THE HISTORY OF CRUISING.

In 1835, Arthur Anderson proposed the idea of sailing for pleasure as a passenger in an ocean going vessel. He suggested this idea in a fantasy article in the Shetland Journal. Just two years later his dream moved closer to reality when he co-founded the Peninsular Steam Navigation Company, later called just P&O.

The original article suggested a programme of cruises which sailed between Scotland and Iceland in the summer and as far a field as the Mediterranean in the winter.

Victorian Britain underwent radical changes and foreign travel became fashionable amongst the new wealthy of the Industrial revolution. Even so, sailing for pleasure did not really become popular until the twentieth century. Victorian Britons travelling on ocean going passenger ships were more likely to be travelling to a destination within the global Empire to work or live.

The word POSH originates from this period. In these days before air conditioning Britons travelling on a vessel to India would favour a cabin on the shaded side of the ship, away from the glare and heat of the sun. Thus travelling from UK to India a north facing port cabin cost more than a south facing starboard one. The opposite applied on the return journey. So only the richest could book a cabin that was PORT OUT STARBOARD HOME. This became shortened to posh.

During the first half of the twentieth century opulent liners were built to serve the passengers travelling between Europe and North America. Bigger and better ships were built and competed to make the fastest crossing of the Atlantic. They raced for the Blue Riband trophy awarded to the fastest transatlantic crossing.

The development of the jet engine and long haul passenger aircraft saw a dramatic reduction in passengers using these ships. The decline began in the late 1950s and resulted in ships like the Queen Elizabeth becoming redundant. By the 1970s the advent of the Jumbo jet really saw the end of the golden period of transatlantic cruise liners.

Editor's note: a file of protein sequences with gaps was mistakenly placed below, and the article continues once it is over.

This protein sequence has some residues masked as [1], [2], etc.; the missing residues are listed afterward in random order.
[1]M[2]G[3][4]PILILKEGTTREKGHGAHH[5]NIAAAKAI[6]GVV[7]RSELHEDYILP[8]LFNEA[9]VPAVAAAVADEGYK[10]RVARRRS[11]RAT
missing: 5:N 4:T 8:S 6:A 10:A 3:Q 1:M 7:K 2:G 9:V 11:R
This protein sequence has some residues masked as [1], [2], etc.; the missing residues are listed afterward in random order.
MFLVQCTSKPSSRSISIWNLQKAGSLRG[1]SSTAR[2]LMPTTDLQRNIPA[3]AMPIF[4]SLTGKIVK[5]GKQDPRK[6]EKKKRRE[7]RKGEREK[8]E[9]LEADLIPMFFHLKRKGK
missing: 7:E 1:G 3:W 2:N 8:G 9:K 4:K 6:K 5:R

P&O began schools cruises in the 1930s. By the 1960s they had become popular and P&O ran two school cruise ships both offering year round programmes. Many British adults today had their first experience of foreign travel through these ships. Many will remember s.s.Uganda and s.s.Nevassa with great affection. However, parents of students travelling today would hardly recognise the delights of modern school cruising.

Today, cruising is as healthy as ever it was and is growing in popularity. British travel firm such as Thomsons and Airtours both began cruise programmes in the 1990s. The Mediterranean and the Caribbean are popular itinerary areas.

Friday GREECE ATHENS
Saturday AT SEA AEGEAN SPIRIT
Sunday EGYPT PORT SAID, CAIRO AND ALEXANDRIA
  EGYPT TUTANKHAMEN AND THE PYRAMIDS
Monday EGYPT ALEXANDRIA
Tuesday GREECE RHODES
Wednesday GREECE CRETE AND SANTORINI
Thursday GREECE AND TURKEY PATMOS AND KUSADASI
Friday TURKEY KUSADASI, EPHESUS AND IZMIR